The Implementing Rules of the Labor Code define members of a managerial staff as those with the following duties and responsibilities:
(1)
The primary duty consists of the performance of work directly related to management policies of the employer;
(2)
Customarily and regularly exercise discretion and independent judgment;
(3)
(i) Regularly and directly assist a proprietor or a managerial employee whose primary duty consists of the management of the establishment in which he is
employed or subdivision thereof; or (ii) execute under general supervision work along specialized or technical lines requiring special training, experience,
or knowledge; or (iii) execute under general supervision special assignments and tasks; and
(4)
who do not devote more than 20 percent of their hours worked in a workweek to activities which are not directly and closely related to the performance of
the work described in paragraphs (1), (2), and (3) above."
The petitioners work involves:
1.
To supply the required and continuous steam to all consuming units at minimum cost.
2.
To supervise, check and monitor manpower workmanship as well as operation of boiler and accessories.
3.
To evaluate performance of machinery and manpower.
4.
To follow-up supply of waste and other materials for fuel.
5.
To train new employees for effective and safety white working.
6.
Recommend parts and suppliers purchases. acEHSI
7.
To recommend personnel actions such as: promotion, or disciplinary action.
8.
To check water from the boiler, feedwater and softener, regenerate softener if beyond hardness limit.
9.
Implement Chemical Dosing.
10.
Perform other task as required by the superior from time to time." 34
The foregoing enumeration, particularly items, 1, 2, 3, 5 and 7 illustrates that petitioner was a member of the managerial staff. His duties and responsibilities conform to the
definition of a member of a managerial staff under the Implementing Rules.
Petitioner supervised the engineering section of the steam plant boiler. His work involved overseeing the operation of the machines and the performance of the workers in the
engineering section. This work necessarily required the use of discretion and independent judgment to ensure the proper functioning of the steam plant boiler. As supervisor,
petitioner is deemed a member of the managerial staff.
Noteworthy, even petitioner admitted that he was a supervisor. In his Position Paper, he stated that he was the foreman responsible for the operation of the boiler. The term
foreman implies that he was the representative of management over the workers and the operation of the department. Petitioner's evidence also showed that he was the

supervisor of the steam plant. His classification as supervisors is further evident from the manner his salary was paid. He belonged to the 10% of respondent's 354 employees
who were paid on a monthly basis; the others were paid only on a daily basis.

Leyte IV Electric Cooperative Inc vs. LEYECO IV Employees Union-ALU


G.R. No. 1577745, October 19, 2007, citing Wellington Investment vs. Trajano, 245 SCRA 561 [1995], and Odango vs. NLRC, G.R. No. 147420, June 10, 2004
Facts: On April 6, 1998, Leyte IV Electric Cooperative, Inc. (petitioner) and Leyeco IV Employees Union-ALU (respondent) entered into a Collective Bargaining Agreement (CBA)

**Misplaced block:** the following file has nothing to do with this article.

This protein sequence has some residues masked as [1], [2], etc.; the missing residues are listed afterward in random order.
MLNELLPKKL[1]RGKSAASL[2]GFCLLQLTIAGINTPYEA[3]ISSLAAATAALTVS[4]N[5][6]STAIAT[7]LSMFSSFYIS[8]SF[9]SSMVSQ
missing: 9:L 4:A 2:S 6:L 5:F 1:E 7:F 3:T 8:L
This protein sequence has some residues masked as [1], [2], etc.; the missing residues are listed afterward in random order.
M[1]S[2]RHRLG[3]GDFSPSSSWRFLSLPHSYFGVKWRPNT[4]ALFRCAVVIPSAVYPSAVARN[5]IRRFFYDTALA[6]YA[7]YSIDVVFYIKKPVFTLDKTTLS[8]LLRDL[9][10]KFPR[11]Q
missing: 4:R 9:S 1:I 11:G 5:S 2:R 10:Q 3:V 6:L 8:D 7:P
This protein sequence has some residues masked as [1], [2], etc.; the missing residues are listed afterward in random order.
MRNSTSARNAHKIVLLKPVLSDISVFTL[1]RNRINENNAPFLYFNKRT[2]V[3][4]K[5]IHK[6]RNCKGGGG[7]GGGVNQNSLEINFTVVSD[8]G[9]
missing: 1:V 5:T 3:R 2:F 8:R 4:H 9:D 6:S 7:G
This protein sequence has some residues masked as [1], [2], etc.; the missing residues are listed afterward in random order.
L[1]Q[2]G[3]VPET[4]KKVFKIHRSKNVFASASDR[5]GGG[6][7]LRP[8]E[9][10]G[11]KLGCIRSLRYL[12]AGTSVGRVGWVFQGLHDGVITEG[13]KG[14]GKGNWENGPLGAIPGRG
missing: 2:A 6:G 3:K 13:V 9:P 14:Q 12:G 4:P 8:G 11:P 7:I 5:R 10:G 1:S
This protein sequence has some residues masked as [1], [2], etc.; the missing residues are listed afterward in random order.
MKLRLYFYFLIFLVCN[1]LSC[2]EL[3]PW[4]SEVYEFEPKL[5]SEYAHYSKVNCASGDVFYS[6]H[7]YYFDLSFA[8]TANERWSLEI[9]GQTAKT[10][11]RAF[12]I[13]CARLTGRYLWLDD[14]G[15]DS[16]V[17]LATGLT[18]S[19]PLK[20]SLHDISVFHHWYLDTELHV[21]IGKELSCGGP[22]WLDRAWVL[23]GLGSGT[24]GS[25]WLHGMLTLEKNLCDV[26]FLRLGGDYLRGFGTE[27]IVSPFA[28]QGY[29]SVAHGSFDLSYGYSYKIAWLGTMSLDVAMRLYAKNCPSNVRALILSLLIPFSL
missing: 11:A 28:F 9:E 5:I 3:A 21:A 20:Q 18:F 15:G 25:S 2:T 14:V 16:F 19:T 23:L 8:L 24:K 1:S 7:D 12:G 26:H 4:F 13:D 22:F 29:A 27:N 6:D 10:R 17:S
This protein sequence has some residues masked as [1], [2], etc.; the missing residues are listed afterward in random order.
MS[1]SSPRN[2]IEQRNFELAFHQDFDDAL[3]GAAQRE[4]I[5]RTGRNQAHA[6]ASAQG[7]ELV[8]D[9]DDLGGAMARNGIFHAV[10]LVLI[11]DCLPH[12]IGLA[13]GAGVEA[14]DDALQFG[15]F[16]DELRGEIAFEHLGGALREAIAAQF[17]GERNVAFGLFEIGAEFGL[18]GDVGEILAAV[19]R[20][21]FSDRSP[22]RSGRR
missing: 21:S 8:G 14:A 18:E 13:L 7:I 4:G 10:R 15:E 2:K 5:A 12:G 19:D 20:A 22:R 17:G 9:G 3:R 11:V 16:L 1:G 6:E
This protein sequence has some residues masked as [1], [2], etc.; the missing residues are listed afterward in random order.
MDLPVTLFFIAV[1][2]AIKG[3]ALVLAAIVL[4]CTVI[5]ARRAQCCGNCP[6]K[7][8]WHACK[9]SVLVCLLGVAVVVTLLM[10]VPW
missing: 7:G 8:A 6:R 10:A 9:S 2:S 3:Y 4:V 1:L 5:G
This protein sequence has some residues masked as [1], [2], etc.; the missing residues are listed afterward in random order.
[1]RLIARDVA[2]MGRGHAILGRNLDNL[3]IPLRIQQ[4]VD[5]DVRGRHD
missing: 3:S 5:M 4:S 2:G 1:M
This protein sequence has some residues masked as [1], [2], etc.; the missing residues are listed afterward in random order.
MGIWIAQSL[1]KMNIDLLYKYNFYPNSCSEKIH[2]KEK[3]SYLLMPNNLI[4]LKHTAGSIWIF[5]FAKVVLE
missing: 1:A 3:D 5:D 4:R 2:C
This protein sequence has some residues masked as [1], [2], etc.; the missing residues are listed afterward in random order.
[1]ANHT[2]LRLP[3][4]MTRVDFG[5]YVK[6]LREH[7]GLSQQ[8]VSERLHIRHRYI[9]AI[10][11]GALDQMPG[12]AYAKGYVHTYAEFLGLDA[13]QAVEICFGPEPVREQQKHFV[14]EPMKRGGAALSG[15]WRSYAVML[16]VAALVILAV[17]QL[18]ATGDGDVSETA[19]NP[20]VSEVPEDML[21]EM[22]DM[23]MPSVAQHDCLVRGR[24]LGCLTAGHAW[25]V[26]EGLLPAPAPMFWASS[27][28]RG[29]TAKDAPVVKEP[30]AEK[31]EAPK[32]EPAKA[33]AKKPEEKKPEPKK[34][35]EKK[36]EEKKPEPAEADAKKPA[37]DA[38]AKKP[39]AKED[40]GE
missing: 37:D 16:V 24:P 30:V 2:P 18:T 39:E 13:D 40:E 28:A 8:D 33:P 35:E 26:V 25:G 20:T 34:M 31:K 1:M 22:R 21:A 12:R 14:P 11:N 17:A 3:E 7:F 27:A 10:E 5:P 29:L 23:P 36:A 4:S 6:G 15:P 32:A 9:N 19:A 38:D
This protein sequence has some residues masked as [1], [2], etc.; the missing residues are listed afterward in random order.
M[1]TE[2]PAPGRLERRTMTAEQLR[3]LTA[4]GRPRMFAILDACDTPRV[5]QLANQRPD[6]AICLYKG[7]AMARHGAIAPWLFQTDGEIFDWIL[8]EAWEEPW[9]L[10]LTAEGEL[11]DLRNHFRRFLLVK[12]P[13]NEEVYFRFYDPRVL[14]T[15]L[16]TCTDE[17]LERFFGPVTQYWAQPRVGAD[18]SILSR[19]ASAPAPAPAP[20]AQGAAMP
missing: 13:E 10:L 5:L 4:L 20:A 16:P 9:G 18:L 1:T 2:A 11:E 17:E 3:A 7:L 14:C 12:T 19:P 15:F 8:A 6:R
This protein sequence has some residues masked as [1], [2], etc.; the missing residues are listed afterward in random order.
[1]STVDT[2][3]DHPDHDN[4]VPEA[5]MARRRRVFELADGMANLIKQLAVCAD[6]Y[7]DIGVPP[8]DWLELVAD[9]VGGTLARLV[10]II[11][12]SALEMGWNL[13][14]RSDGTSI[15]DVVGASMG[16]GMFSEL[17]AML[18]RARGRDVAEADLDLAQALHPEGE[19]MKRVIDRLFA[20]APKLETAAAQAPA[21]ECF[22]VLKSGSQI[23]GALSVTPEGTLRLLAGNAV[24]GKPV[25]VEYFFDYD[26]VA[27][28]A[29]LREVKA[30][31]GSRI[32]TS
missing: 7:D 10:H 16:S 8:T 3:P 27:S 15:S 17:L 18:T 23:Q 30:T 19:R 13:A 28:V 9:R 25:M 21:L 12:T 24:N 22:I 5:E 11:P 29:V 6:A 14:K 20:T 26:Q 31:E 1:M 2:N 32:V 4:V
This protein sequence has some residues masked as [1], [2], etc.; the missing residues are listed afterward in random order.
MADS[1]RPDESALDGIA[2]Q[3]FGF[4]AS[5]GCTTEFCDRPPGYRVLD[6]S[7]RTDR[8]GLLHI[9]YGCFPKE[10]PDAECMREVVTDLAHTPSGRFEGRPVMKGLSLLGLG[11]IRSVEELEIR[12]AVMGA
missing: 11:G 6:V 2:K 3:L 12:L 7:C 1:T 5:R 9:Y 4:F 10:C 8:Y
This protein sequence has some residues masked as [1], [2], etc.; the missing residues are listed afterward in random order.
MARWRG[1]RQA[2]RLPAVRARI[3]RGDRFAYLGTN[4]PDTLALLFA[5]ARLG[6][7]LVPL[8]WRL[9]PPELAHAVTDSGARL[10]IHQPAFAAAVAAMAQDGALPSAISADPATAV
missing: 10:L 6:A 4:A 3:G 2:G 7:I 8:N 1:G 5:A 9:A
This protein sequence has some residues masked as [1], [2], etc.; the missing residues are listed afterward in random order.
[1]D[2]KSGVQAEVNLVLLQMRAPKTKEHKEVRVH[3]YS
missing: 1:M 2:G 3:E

covering petitioner rank-and-file employees, for a period of five (5) years effective January 1, 1998. On June 7, 2000, respondent, through its Regional Vice-President, Vicente P.
Casilan, sent a letter to petitioner demanding holiday pay for all employees, as provided for in the CBA. Petitioner, on the other hand, in its Position Paper, insisted payment of the
holiday pay in compliance with the CBA provisions, stating that payment was presumed since the formula used in determining the daily rate of pay of the covered employees is
Basic Monthly Salary divided by 30 days or Basic Monthly Salary multiplied by 12 divided by 360 days, thus with said formula, the employees are already paid their regular and
special days, the days when no work is done, the 51 un-worked Sundays and the 51 un-worked Saturdays.
Issue: Whether or not Leyte IV Electric Cooperative is liable for underpayment of holiday pay.
Held: Leyte IV Electric Cooperative is not liable for underpayment of holiday pay. The Voluntary Arbitrator gravely abused its discretion in giving a strict or literal interpretation of
the CBA provisions that the holiday pay be reflected in the payroll slips. Such literal interpretation ignores the admission of respondent in its Position Paper that the employees
were paid all the days of the month even if not worked. In light of such admission, petitioner's submission of its 360 divisor in the computation of employees' salaries gains
significance.
This ruling was applied in Wellington Investment and Manufacturing Corporation v. Trajano, 43 Producers Bank of the Philippines v. National Labor Relations Commission. In this
case, the monthly salary was fixed by Wellington to provide for compensation for every working day of the year including the holidays specified by law and excluding only
Sundays. In fixing the salary, Wellington used what it called the "314 factor"; that is, it simply deducted 51 Sundays from the 365 days normally comprising a year and used the
difference, 314, as basis for determining the monthly salary. The monthly salary thus fixed actually covered payment for 314 days of the year, including regular and special
holidays, as well as days when no work was done by reason of fortuitous cause, such as transportation strike, riot, or typhoon or other natural calamity, or cause not attributable